Map from Google - Tajikistan

In Tajikistan the climate is arid continental, with cold winters and hot, sunny summers. Being a mountainous country, the temperature and rainfall vary with altitude and slope exposure. At high altitudes, there are extensive glaciers and snowfields, while the easternmost and the south-western areas are the driest, and are virtually desert. The mountainous areas (Alaj-Turkestan Range in the north, Pamir in the east) in winter receive abundant snow, which later, when it melts, feeds the rivers, and in particular the two great rivers of Central Asia, Amu Darya in the south and Syr Darya in the north. The clashes of air masses can cause wind storms, especially in the period from November to April. The Afghanets can bring dust storms from Afghanistan; in the valleys a down-slope, warm and dry wind, called Harmsil can blow. In the eastern part of the country, which is affected by the Asian monsoon, the wind can cause dust storms even in summer.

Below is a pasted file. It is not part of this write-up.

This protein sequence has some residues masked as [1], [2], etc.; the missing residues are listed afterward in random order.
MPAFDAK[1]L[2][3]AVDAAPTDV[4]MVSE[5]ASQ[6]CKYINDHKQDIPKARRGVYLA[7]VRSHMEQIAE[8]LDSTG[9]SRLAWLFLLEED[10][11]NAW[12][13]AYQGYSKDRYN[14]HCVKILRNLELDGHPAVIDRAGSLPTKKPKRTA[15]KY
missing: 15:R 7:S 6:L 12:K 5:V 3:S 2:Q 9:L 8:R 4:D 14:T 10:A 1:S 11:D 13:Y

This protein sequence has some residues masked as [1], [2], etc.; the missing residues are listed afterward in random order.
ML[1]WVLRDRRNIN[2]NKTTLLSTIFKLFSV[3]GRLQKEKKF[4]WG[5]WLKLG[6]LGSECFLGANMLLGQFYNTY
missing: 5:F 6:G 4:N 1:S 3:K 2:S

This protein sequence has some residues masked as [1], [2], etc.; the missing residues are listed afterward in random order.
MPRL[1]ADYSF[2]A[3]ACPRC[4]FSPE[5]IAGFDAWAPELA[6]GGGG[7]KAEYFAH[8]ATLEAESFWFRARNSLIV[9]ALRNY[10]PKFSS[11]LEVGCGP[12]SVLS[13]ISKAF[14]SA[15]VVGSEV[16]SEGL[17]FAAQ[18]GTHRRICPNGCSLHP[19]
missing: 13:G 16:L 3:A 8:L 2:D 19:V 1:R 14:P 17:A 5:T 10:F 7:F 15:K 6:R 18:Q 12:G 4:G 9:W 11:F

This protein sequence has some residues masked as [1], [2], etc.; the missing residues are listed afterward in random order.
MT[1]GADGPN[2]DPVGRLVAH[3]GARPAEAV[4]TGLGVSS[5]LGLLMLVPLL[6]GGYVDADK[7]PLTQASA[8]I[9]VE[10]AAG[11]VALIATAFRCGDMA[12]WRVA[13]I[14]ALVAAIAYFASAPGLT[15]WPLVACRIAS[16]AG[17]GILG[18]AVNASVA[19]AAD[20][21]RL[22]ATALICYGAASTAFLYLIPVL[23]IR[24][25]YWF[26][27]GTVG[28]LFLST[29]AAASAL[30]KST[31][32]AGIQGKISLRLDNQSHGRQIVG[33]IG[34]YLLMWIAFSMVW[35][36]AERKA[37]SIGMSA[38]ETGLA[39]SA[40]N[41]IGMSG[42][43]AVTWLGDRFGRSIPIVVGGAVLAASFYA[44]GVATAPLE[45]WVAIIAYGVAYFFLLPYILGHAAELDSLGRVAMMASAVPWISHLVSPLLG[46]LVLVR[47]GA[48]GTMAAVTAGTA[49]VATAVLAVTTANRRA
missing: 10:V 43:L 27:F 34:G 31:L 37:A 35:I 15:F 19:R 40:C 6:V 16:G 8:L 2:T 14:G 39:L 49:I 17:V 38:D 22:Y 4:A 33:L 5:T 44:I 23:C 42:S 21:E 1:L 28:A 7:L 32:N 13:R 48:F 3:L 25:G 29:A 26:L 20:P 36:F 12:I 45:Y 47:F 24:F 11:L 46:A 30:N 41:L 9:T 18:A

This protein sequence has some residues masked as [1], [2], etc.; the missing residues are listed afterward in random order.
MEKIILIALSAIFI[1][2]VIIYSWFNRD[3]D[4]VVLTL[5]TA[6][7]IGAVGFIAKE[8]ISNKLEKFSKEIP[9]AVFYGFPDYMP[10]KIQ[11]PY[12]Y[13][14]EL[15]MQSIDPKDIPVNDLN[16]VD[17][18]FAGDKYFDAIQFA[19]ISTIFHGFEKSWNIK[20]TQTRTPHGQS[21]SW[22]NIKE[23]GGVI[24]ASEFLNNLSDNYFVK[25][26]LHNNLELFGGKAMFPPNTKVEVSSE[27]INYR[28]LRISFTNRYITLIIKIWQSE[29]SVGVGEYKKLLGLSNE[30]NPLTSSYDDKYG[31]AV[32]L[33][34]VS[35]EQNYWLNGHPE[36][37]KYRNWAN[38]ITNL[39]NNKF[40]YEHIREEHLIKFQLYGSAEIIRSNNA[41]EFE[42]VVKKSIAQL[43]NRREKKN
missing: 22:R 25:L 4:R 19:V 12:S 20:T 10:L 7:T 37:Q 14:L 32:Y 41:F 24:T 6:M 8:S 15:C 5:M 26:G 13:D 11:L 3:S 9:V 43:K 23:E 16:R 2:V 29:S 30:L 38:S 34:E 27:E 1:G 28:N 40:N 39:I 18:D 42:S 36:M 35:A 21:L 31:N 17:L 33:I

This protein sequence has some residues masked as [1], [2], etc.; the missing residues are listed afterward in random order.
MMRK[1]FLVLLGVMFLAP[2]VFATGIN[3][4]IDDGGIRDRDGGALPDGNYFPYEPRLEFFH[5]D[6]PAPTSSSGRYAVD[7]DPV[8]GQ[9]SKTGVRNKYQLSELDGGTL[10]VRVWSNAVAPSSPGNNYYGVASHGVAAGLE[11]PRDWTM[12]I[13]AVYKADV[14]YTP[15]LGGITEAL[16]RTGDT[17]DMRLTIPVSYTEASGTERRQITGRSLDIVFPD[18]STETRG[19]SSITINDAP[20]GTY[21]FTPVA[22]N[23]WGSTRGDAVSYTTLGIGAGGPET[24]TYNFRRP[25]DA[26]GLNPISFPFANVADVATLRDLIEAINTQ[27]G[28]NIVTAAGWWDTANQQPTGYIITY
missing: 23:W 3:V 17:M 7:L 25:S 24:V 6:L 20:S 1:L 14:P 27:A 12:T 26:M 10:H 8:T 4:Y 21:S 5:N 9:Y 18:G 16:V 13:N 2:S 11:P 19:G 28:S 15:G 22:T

Khujand (or Khodzhent) is located in the north, at 350 metres above sea level, in the Fergana Valley, where the Syr Darya flows. Here winter is cold, with an average temperature in January of 0 °C, while summer is hot, since the average in July is 28 °C, with a minimum of 21 °C and maximum of 36 °C. The rainfall is very low, just 170 millimetres per year, with a relative maximum in spring, of 25/30 millimetres per month in March-April, and a minimum in summer (it almost never rains from July to September). While during winter there are intense cold waves, in which the temperature can drop to -20 °C, in summer from June to August the temperature can reach 45 °C.
Here are the average temperatures of Khujand.
Average temperatures - Khujand
Min (°C)-3-2411162021191483-1
Max (°C)461422293436322921126

The capital of Tajikistan, Dushanbe, is located at 800 metres above sea level, in the west, and is moderately rainy because it's located at the foot of the mountains: it receives about 600 mm of rain or snow per year, the majority of which occurs between November and May, with a maximum in March and April, when precipitation is about 110 mm per month, distributed in about 10 days per month, and a summer minimum (even here, from July to September it virtually never rains).
Here is the average precipitation.
Average precipitation - Dushanbe
Prec. (mm)80751101107520131204570610